In 1941, with the United States on the brink of war, the Duke Ellington Orchestra stayed put for once. Ellington’s never-ending tour took him to Los Angeles, where he collaborated with screenwriters, outside musicians, comics, singers, and dancers—with the orchestra as the pit band—in the original theatrical revue Jump for Joy. It was a landmark production for Los Angeles and the first major all-black revue to be staged since the 1920s. As always, the Duke sought to entertain over the course of 100 performances. And as always, he hoped for a popular success, in this case aiming at making a run on Broadway. And as always, he saw his work as an ongoing commentary on the history of black America as well as its current condition.
With Southern California’s booming defense economy coming to the rescue of the Joads and their fellow Okies, a new migration from the South transformed the region. What would the new Los Angeles look like as it participated in a war for democracy abroad? How fair would Los Angeles be to its own citizens on the home front? Jump for Joy was a test of the times, a high-stepping, syncopated answer to decades of what Ellington saw as shuffling Uncle Tomism in the theater. Ellington called the revue his most important statement on civil rights.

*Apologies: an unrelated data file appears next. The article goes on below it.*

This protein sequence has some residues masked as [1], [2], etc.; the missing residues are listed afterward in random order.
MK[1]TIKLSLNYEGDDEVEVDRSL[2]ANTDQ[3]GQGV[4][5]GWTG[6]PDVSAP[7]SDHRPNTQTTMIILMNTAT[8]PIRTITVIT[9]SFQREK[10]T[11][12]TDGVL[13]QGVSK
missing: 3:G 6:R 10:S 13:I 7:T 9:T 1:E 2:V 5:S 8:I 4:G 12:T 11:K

Over the past year I investigated Jump for Joy, the source of such great tunes as “I Got It Bad and That Ain’t Good” and a signature achievement of perhaps Ellington’s greatest band, enlivened as it was by the presence of tenor saxophone master Ben Webster, dynamo bassist Jimmy Blanton, and Ellington’s new musical partner, Billy Strayhorn. I had great help from the friendly folk at the Institute of Jazz Studies, Rutgers-Newark, and the Archives Center of the Smithsonian National Museum of American History, home of the Duke Ellington archive, and of course my my academic home, California State University, Fullerton. The resulting article, “Duke Ellington’s Jump for Joy and the Fight for Equality in Wartime Los Angeles,” complete with 10 illustrations, may now be found in the Spring 2016 edition of Southern California Quarterly, the journal of the Historical Society of Southern California published by the University of California Press.